From the pair of drawings in Figure 2, it can be seen that modules built with only SUMIT A and/or B connectors of these two types could not be combined in a stack, because when either module is rotated by 180 degrees, the mounting holes will not align.
To alleviate this incompatibility, and thereby allow SUMIT-ISM Type 1 and Type 2 modules built with only SUMIT A and/or B connectors to be used interchangeably and combined together, a universal hole pattern is proposed for both versions—or at least for Type 2, so that it can accommodate Type 1 modules. This hole pattern, along with the 3.775 x 3.550 inch module footprint, are collectively dubbed the “Unified Embedded Module Framework” (UEMF). SUMIT-ISM Type 2 implemented on the UEMF is illustrated in Figure 3. A dimensioned mechanical drawing appears in Figure 4.
Implications of the UEMF
By virtue of its symmetrical mounting capability, the UEMF provides much more flexibility than the original, non-symmetrical PC/104 form factor. For example, a SUMIT-ESM Type 1 module could stack atop a SUMIT-ESM Type 2 module (illustrated in Figure 3), providing the Type 1 module’s 104-pin ISA bus pass-through connector is removed.
It is now possible to envision an extremely long lifecycle and broad range of applications extending well beyond the current transition from parallel to serial buses and interfaces.
As already demonstrated in this proposal, the UEMF potentially enables SUMIT to team up with a choice of 104-pin ISA bus (SUMIT-ISM Type 1) or 120-pin PCI (SUMIT-ISM Type 2), for maximum flexibility of legacy support. Similarly, UEMF could provide this same flexibility to the PC/104 Consortium’s new stackable PCIe bus (PCIe/104) standard.
More importantly, UEMF enables a technology roadmap beyond the current transition, for there will surely come a time—perhaps five years from now—when today’s next- generation bus (PCIe) will have become tomorrow’s legacy bus, and the stackable SBC market will once again be wondering which of several legacy buses is the most important to retain. Who knows—in two years we may use the UEMF to add PCIe/104 to SUMIT A/B, to keep up with the latest Intel embedded processor’s increased number of available PCI Express lanes. Or, perhaps UEMF will be harnessed to introduce some sort of fiber-optic system expansion bus.
The drawings in Figure 5 illustrate the flexibility of the UEMF and suggest some possibilities. And last, but not least, the SFF-SIG’s SUMIT A/B bus combined with the PC/104 Consortium’s PCIe/104 PCI Express bus is shown in Figure 6.
Issues Concerning Slotted Mounting Holes
Must all UEMF module formats adopt the UEMF’s slotted mounting hole pattern? The short answer is no, although it makes sense for newly designed modules of all types.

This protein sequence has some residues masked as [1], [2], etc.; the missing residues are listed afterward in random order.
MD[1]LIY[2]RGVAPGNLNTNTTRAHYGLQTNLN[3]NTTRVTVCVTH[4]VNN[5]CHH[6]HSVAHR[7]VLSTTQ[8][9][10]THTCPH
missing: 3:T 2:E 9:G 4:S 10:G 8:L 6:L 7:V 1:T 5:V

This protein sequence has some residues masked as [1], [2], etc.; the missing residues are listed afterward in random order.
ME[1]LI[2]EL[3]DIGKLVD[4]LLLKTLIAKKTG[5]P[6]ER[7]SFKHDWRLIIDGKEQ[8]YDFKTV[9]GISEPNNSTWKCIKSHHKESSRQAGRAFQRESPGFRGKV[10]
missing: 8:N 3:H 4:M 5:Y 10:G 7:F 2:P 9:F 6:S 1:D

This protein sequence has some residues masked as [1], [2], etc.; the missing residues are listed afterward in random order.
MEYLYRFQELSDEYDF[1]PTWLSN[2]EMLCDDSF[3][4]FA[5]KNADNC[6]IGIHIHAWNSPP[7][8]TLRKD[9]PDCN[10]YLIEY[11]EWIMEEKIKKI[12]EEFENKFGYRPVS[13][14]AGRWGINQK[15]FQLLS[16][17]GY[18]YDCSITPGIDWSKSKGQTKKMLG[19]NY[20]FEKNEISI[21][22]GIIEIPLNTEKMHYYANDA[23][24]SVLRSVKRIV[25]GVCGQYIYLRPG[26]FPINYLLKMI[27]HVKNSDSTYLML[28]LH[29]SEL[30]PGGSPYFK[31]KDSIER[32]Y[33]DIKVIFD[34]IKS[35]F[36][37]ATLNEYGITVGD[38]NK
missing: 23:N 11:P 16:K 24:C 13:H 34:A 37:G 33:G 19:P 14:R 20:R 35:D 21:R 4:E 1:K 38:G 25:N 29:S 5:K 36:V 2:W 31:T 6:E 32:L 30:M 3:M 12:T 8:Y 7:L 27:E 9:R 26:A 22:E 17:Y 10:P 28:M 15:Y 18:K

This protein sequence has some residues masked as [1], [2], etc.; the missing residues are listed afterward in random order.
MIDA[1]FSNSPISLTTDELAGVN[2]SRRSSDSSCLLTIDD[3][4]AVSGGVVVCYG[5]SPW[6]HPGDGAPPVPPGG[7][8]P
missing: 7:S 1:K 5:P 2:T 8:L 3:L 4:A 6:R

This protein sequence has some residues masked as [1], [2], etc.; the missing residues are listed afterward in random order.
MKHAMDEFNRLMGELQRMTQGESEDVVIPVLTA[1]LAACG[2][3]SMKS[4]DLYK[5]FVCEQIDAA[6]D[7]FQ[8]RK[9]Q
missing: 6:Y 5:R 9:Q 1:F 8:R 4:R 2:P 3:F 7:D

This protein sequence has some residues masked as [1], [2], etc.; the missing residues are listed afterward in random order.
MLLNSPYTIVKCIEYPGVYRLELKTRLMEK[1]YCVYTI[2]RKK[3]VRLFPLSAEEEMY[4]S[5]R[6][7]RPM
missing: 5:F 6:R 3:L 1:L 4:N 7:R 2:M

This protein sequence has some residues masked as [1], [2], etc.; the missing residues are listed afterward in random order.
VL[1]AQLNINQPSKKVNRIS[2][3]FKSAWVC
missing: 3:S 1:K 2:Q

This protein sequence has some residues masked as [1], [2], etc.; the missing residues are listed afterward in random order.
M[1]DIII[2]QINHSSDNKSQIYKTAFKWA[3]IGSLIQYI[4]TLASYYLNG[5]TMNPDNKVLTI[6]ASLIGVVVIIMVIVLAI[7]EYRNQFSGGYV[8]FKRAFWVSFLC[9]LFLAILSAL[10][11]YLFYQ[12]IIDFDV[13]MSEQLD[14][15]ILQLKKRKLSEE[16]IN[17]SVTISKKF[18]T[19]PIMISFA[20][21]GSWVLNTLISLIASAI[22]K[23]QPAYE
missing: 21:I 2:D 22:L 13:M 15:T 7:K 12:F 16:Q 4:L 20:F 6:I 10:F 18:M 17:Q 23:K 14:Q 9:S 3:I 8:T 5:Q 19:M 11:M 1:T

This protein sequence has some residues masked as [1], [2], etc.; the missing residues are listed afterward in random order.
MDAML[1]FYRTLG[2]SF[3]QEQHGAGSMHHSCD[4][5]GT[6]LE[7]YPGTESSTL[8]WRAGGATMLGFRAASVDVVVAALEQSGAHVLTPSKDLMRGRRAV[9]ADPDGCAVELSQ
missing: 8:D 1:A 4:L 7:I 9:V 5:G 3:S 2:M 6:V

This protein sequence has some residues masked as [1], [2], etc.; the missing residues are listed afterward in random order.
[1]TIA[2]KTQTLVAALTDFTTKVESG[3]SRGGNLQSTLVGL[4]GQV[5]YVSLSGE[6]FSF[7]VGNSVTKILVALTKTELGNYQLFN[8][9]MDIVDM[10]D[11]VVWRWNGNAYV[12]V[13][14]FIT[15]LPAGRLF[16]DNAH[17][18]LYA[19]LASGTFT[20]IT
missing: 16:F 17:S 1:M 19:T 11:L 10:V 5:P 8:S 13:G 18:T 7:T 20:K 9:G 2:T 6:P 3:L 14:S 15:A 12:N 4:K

Each bus used on PC/104-style modules was originally situated at either the “top” or “bottom” edge of the original PC/104 footprint, thus associating it with a specific mounting hole pattern. With that in mind, here is a simple rule: Each bus on a UEMF module or UEMF stack host board must be accompanied by its originally defined reference hole pattern (all four corners).
Thus, dual-bus UEMF modules, having both buses in their “standard” locations, are free to use legacy PC/104-style (round) mounting holes. Modules such as the SUMIT-ISM Type 2 format proposed in this document, with SUMIT at the “bottom” instead of at the “top” (as defined by SUMIT-ISM Type 1), would require slotted holes in order to accommodate both buses’ reference hole patterns.
Enclosure mounting holes can—and probably should—retain the original asymmetrical PC/104 hole pattern, at least for now. However, it may be desirable to migrate all UEMF modules to the slotted pattern over the next five years, and after ten years to the symmetrical hole pattern that corresponds to the outer foci of the currently proposed slotted pattern.
There have been some concerns and suggestions that the slotted mounting holes may compromise resistance to shock and vibration. We believe that the four corner-mounting screws will be fully capable of holding stacked boards rigidly in place. We plan to perform a number of tests to verify that the approach is sufficiently robust to survive the environments where PC/104-style modules are typically used.
It should be noted that the four 0.125 diameter mounting holes on PC/104-style modules are already larger than the diameter of the screws, so transverse forces, which are already present in PC/104-based systems, have not been an issue to date. PC/104-style modules are typically secured via 4-40 mounting hardware with 0.112 diameter threads. Regarding the requirement for the slotted holes, SUMIT-ESM Type 2 could be usable with PCI-104 modules regardless of whether the Type 2 modules’ holes are slotted or normal.
The advantage of the UEMF is that it lets PC/104-sized modules with a wide variety of buses be combined together in stacks, without forcing module vendors to modify legacy modules or build each module two ways (other than leaving off unused bus connectors). Thanks to the UEMF approach, stackable ISA, PCI and PCI Express buses (from the PC/104 Consortium), the stackable SUMIT PCI Express bus (from the SFF-SIG), the stackable USB bus (from the StackableUSB association), and future stackable buses yet to be defined can all coexist synergistically.